This time, though, it was Kirk's responsibility. Yeoman Leslie Thompson had been aboard the Enterprise a relatively short period of time, but that was the nature of service in Star Fleet. A few select or key officers and crewpersons remained on board, but mostly, the crew was in a constant state of flux. People were assigned as needs in Star Fleet changed. On-the-job training and the necessity of acquiring experience under actual operating conditions required a rotation of personnel through various positions, ships and stations. This practice provided Star Fleet with well-trained, experienced and valuable people.
Yeoman Thompson was planet-side as part of her regular duty rotation as the team had responded to a distress call. They would assess needs, list required materials and personnel, and inform the crew exactly what was necessary to respond appropriately. It was part of a Thompson's normal duties as a Yeoman.
Kirk was always impressed with Star Fleet's Yeomen. It was the most vital and yet least appreciated position aboard ship. Duties were largely clerical, but essential none-the-less. Specifics included fitness reports, pay and leave records, maintenance records, ship historian, enlisted crew evaluations, matters of protocol, dealing with V.I.P.'s and visitors, arranging and seeing to ceremonies, writing notices and assorted reports. No captain could do without the Yeoman and Kirk was no exception.
Thompson was better than most Yeomen with a deep concern for the well-being of her fellow crewpersons and people in general. That's why she made such an impression on people and why she made friends so quickly.
Staring at the computer screen for a moment, the Captain gathered himself then spoke quietly, "Computer, display biography for Yeoman Thompson."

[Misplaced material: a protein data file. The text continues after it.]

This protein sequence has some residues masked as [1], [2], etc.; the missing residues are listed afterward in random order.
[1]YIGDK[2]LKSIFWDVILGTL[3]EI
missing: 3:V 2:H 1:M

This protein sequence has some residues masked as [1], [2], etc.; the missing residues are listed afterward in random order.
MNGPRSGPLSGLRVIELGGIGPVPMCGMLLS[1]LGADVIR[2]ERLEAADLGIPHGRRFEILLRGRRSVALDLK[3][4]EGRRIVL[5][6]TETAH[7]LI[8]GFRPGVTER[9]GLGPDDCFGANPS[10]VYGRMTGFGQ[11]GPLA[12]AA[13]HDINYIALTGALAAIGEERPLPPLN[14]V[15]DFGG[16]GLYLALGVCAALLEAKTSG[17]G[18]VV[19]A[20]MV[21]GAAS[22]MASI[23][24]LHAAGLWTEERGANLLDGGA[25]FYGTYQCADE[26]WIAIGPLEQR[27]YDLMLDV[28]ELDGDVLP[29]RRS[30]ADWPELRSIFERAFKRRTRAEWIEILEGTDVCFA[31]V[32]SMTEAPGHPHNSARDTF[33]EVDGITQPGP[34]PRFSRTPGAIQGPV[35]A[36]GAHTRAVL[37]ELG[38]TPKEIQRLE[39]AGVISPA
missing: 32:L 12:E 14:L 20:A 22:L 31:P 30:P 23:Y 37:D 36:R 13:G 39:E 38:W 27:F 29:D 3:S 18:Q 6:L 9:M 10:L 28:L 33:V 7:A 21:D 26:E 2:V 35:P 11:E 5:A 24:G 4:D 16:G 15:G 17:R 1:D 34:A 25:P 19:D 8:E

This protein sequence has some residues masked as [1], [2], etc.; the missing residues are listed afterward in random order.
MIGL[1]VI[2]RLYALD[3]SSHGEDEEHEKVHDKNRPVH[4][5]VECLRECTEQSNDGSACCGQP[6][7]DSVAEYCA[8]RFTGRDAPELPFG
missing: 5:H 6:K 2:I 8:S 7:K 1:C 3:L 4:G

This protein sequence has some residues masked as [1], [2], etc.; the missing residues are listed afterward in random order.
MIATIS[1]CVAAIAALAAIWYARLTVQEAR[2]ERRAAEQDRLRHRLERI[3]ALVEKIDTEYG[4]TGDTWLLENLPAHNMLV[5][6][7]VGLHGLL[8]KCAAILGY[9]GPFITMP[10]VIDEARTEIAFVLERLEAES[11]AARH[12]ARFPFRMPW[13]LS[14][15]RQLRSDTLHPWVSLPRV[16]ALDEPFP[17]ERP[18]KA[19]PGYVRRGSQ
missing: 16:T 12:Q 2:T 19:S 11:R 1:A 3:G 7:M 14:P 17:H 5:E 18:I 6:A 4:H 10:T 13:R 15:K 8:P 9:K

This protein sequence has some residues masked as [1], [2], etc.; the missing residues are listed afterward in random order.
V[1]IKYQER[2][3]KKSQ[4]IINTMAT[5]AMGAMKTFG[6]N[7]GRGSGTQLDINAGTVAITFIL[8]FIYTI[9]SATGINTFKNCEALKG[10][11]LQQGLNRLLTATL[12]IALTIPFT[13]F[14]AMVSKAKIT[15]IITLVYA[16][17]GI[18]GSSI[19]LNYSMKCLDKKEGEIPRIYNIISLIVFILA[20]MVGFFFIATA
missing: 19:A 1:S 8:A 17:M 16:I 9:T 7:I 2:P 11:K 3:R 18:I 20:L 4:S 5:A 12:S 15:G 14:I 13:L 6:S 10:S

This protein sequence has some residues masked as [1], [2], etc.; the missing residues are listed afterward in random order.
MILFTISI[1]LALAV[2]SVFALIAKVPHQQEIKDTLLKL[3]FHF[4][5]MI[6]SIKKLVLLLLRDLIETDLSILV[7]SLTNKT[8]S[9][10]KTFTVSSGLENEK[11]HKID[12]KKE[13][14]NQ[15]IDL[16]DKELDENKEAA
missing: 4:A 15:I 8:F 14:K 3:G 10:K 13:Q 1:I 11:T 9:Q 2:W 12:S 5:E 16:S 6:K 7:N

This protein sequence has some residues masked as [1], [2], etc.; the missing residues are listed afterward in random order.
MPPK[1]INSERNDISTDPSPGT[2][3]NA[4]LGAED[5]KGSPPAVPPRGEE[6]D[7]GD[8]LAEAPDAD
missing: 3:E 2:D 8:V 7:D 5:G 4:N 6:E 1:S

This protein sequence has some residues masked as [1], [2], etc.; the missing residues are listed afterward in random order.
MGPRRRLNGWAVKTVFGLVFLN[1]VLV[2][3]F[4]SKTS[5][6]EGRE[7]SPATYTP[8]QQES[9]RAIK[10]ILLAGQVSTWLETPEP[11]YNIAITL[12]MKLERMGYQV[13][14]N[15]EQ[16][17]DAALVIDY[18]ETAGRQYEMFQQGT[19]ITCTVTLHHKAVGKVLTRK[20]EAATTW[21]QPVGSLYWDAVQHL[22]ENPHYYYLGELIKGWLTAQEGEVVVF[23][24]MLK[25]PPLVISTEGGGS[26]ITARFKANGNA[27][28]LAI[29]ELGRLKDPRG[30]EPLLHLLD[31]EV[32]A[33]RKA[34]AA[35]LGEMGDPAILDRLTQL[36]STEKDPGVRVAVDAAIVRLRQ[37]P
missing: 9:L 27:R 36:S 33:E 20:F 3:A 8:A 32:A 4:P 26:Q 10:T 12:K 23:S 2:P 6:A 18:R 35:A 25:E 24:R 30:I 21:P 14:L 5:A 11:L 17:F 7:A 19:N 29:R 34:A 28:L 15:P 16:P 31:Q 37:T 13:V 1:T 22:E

"Working", came the standard response. In a few beats the familiar, female mechanical voice continued. "Yeoman Second Class, Leslie Sarah Thompson; born July 4, 2237, Grayslake, Illinois, North American continent, Earth. Parents; George Herbert and Norma Jean with one brother, James Jay Thompson. Graduated with honors, Grayslake High School, attended Star Fleet Academy immediately thereafter at the Yeoman, Scribe and Quartermaster's School, graduated fifth in class.
"First assignment as Yeoman Apprentice, U.S.S. Potsdam, Stardate 3428.7, was promoted to Yeoman 3rd Class within first year of service. Transferred to U.S.S. Pompey Stardate 3831.2. Served two years before being reassigned to Starbase 21, Stardate 4327.5, while there achieved rank of Yeoman 2nd Class. Transferred to U.S.S. Enterprise 4529.4, current assignment. Do you wish a listing of awards and achievements?"
Blanching briefly, Kirk realized computer records hadn't been updated to reflect Thompson's death. Then he really felt like kicking himself. Ironically, that was Thompson's job.
"No, computer," was Kirk's belated response. He already knew about the awards having read the file just prior to what would have been her next review. Thompson's responsibilities included logging all leaves, sick days, promotions and even deaths. That would now fall on the Yeoman who would take her place, Francine Duquesne. He made a mental note to visit Duquesne as soon as possible.